Austin Emerson Penn, 94, BGE president who started as office boy

August 13, 1999|By Jacques Kelly | Jacques Kelly,SUN STAFF

Austin Emerson Penn, an office boy who became president of the Baltimore Gas and Electric Co., died Tuesday in his sleep at Charlestown Retirement Community. He was 94.

Mr. Penn retired in 1969 as the utility's chairman and chief executive officer. During his tenure, BGE built its Calvert Cliffs nuclear power plant in Southern Maryland.

Born on a Mount Airy farm, he had two years at Baltimore Polytechnic Institute when he quit school at age 15 and joined the old Consolidated Gas Electric Light & Power Co. of Baltimore as an office boy.

By going to night school, he finished his high school education and received a degree in accounting from the YMCA School of Commerce -- later the Baltimore College of Commerce. He was admitted to the Maryland Bar in 1934.

He rose through the ranks at BGE and was elected president in 1961. He became chairman of the board in 1963.

Known to friends as Jack, he was viewed in the company as a fair and open-minded boss with a knack for numbers.

"The hallmarks of his career were character and integrity," said his son, Richard E. Penn of Freeland. "He was a homespun individual, a quiet man with a good wit. He didn't like the limelight."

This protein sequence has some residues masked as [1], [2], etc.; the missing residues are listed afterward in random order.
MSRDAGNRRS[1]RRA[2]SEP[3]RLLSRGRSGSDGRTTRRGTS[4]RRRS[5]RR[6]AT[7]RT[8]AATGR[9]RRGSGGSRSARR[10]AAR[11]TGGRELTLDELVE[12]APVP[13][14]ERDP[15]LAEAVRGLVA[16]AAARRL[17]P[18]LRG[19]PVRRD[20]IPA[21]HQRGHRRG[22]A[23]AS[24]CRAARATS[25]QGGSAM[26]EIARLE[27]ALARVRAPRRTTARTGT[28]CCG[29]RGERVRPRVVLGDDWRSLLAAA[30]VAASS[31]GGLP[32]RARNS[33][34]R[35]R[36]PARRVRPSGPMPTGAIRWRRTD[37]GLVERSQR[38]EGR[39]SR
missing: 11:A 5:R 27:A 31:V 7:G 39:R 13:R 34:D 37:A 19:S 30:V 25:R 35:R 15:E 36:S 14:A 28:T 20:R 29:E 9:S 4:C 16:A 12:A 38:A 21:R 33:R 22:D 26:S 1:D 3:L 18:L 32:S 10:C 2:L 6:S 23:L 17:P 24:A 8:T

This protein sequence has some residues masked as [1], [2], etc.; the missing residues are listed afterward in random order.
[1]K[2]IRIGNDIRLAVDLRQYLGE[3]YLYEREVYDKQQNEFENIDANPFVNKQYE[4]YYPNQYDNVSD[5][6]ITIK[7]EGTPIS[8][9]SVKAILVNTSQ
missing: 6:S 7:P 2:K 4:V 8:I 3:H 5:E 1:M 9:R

He had been a director of Commercial Credit Co., Black & Decker Manufacturing, Eutaw Savings Bank, Monumental Life Insurance Co. and Union Trust Co.

The year he left the utility, then-Gov. Marvin Mandel appointed him the first chairman of the Metropolitan Transit Authority.

In commenting on the appointment, The Sun in an editorial described him as "thorough, businesslike, forceful and dedicated."

As chairman, Mr. Penn oversaw the state's purchase of the old Baltimore Transit Co., the privately held firm whose buses were the principal means of public transportation in the city.

He was active in many civic organizations and headed the United Way of Central Maryland and the YMCA. In 1965, Mr. Penn served on the board of the Community Action Agency Commission and fought off attempts to have its budget slashed. He argued before the city council that neighborhoods needed adequate staffing in community centers.

He worked on a committee that pushed to get the World Trade Center off the drawing boards. He was a member of the Committee for Downtown, one of the groups that championed the reconstruction of the business district that led to the creation of Charles Center and renewal of the Inner Harbor.

He was a former trustee of the Baltimore Conference of the Methodist Church Pension Fund, the Wesley Home in Mount Washington, Western Maryland College, Goucher College and the Baltimore College of Commerce.

He enjoyed woodworking and sailing in the Chesapeake Bay. He was a member of the Grachur Club, a church-sponsored group that has its clubhouse on the Magothy River.

He was married for 54 years to the former Emily Frances Wood, a fine-arts weaver who died in 1988.

A memorial service will be held at 2 p.m. Aug. 23 at Grace United Methodist Church, 5407 N. Charles St., where Mr. Penn was a longtime member.

In addition to his son, he is survived by three daughters, Ann W. Penn of Sequim, Wash., Carol A. Tippett of Bethesda and Susan B. LaMotte of Gaithersburg; six grandchildren; and three great-grandchildren.

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